Continue reading “‘Ilana Savdie: Radical Contractions’ to Open at Whitney Museum of American Art, July 14th”

Whitney Museum Reimagines Collection in New Exhibition Exploring ~ Inheritance

 

 

 

Sophie Rivera, I am U, 1995. Gelatin silver print, 38 5/8 × 38 9/16 in. (98.1 × 97.9 cm). Whitney Museum of American Art, New York; gift of the artist 2019.390. © Estate of Dr. Martin Hurwitz

Beginning Wednesday, June 28, the Whitney Museum of American Art presents Inheritance, an exhibition of nearly sixty artworks by forty-three leading artists that traces the profound impact of legacy across familial, historical, and aesthetic lines. Featuring primarily new acquisitions and rarely-seen works from the collection, this diverse array of paintings, sculptures, videos, photographs, drawings, and major time-based media installations from the last five decades asks us to consider what has been passed on and how it may shift, change, or live again.

Inheritance is organized by Rujeko Hockley, Arnhold Associate Curator at the Whitney Museum of American Art, and is on view in the Museum’s sixth-floor galleries from June 28, 2023, through February 2024.

Continue reading “Whitney Museum Reimagines Collection in New Exhibition Exploring ~ Inheritance”

Enjoy Free Entry to Whitney Museum on Earth Day 2023

 

 

 

Photograph by Filip Wolak; Installation view of no existe un mundo poshuracán: Puerto Rican Art in the Wake of Hurricane Maria (Whitney Museum of American Art, New York, November 23, 2022-April 23, 2023). Gabriela Salazar, Reclamation (and Place, Puerto Rico), 2022. Photograph by Sebastian Bach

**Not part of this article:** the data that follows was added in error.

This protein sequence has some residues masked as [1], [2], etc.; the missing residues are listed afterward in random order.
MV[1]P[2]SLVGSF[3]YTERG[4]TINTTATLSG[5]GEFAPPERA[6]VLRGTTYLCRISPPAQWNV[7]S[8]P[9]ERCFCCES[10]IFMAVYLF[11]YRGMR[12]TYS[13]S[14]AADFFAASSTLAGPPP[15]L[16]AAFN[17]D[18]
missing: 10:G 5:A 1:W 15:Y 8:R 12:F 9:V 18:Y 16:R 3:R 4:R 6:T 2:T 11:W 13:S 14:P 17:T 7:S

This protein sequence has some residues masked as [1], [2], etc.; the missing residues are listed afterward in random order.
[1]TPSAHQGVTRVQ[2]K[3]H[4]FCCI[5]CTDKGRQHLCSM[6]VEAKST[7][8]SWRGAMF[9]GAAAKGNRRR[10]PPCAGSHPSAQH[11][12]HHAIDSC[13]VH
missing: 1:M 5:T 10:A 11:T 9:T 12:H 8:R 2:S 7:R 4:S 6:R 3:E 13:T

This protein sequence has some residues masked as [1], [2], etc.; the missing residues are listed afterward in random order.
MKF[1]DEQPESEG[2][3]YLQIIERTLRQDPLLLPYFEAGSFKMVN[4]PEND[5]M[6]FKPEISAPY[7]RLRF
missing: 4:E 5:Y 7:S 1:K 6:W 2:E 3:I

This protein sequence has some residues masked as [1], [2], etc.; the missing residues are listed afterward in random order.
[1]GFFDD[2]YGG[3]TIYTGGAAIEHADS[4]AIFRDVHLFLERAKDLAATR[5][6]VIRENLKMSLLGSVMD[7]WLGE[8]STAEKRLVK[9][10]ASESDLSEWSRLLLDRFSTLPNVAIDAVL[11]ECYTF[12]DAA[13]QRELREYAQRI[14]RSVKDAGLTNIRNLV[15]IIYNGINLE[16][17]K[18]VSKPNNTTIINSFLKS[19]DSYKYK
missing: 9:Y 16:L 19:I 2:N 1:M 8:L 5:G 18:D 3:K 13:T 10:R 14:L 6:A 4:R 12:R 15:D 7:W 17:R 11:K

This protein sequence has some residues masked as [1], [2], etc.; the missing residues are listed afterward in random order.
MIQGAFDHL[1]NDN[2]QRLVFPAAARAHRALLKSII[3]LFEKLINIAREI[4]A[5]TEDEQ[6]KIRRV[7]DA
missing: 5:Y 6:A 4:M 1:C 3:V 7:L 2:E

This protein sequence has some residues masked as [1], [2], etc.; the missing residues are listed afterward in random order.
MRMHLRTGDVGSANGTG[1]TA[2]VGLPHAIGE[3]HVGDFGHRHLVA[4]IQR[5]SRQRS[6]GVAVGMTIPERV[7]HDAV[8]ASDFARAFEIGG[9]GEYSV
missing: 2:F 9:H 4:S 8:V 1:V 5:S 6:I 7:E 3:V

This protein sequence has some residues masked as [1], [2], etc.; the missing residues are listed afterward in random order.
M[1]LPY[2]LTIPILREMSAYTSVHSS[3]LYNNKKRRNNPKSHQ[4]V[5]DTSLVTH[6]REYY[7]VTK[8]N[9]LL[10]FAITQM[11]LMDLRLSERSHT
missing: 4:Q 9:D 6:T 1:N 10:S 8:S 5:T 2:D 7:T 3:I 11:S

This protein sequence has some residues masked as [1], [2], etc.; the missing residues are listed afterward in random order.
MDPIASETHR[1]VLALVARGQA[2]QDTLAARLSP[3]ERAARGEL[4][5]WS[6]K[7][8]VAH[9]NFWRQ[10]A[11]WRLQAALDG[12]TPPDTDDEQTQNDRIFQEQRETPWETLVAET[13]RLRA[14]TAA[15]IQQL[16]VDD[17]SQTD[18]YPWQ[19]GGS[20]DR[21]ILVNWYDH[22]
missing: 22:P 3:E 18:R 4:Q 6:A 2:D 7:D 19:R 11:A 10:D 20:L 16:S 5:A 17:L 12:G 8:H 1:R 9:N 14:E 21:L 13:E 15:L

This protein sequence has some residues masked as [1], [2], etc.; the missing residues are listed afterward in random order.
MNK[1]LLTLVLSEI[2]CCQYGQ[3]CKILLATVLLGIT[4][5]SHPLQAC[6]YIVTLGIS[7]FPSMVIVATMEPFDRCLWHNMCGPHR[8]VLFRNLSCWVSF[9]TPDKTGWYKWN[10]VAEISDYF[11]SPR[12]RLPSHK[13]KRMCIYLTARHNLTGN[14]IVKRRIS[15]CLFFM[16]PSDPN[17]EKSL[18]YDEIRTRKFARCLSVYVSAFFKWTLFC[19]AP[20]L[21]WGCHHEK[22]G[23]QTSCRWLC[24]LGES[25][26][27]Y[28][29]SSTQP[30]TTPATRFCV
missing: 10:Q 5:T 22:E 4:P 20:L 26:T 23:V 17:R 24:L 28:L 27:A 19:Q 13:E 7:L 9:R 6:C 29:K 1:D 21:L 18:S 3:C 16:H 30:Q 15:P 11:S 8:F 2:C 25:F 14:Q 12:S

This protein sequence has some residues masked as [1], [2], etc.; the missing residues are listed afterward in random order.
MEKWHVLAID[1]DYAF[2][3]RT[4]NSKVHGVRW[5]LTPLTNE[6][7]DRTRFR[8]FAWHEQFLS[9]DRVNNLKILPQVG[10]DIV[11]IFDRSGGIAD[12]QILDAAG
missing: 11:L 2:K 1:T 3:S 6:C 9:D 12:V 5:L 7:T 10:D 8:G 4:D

The Whitney Museum of American Art is offering free admission to all visitors on Saturday, April 22, in celebration of both Earth Day and the final weekend of its landmark exhibition no existe un mundo poshuracán: Puerto Rican Art in the Wake of Hurricane Maria.

For one weekend only, the Museum will have three exhibitions on view that, in part, address the environment, climate change, or our relationship to the land.

Free tickets for April 22 are available while supplies last. Advanced tickets are strongly recommended; visit whitney.org/tickets.

Continue reading “Enjoy Free Entry to Whitney Museum on Earth Day 2023”

‘Jaune Quick-to-See Smith: Memory Map’ will Open at The Whitney Museum of American Art in April

 

 

 

Image credit: Jaune Quick-to-See Smith, Indian Map, 1992. Oil, paper, newspaper, and fabric on canvas, two panels: 60 × 100 in. (152.4 × 254 cm) overall. Private collection. © Jaune Quick-to-See Smith. Photograph by David Bowers

Jaune Quick-to-See Smith: Memory Map,on view at the Whitney Museum of American Art from April 19 through August 13, 2023, is a recognition of a groundbreaking artist’s work. For nearly five decades, Jaune Quick-to-See Smith, a citizen of the Confederated Salish and Kootenai Nation, has charted an exceptional and unorthodox career as an artist, activist, curator, educator, and advocate. The exhibition highlights how Smith uses her drawings, prints, paintings, and sculptures to flip commonly held historical narratives and illuminate absurdities in the dominant culture.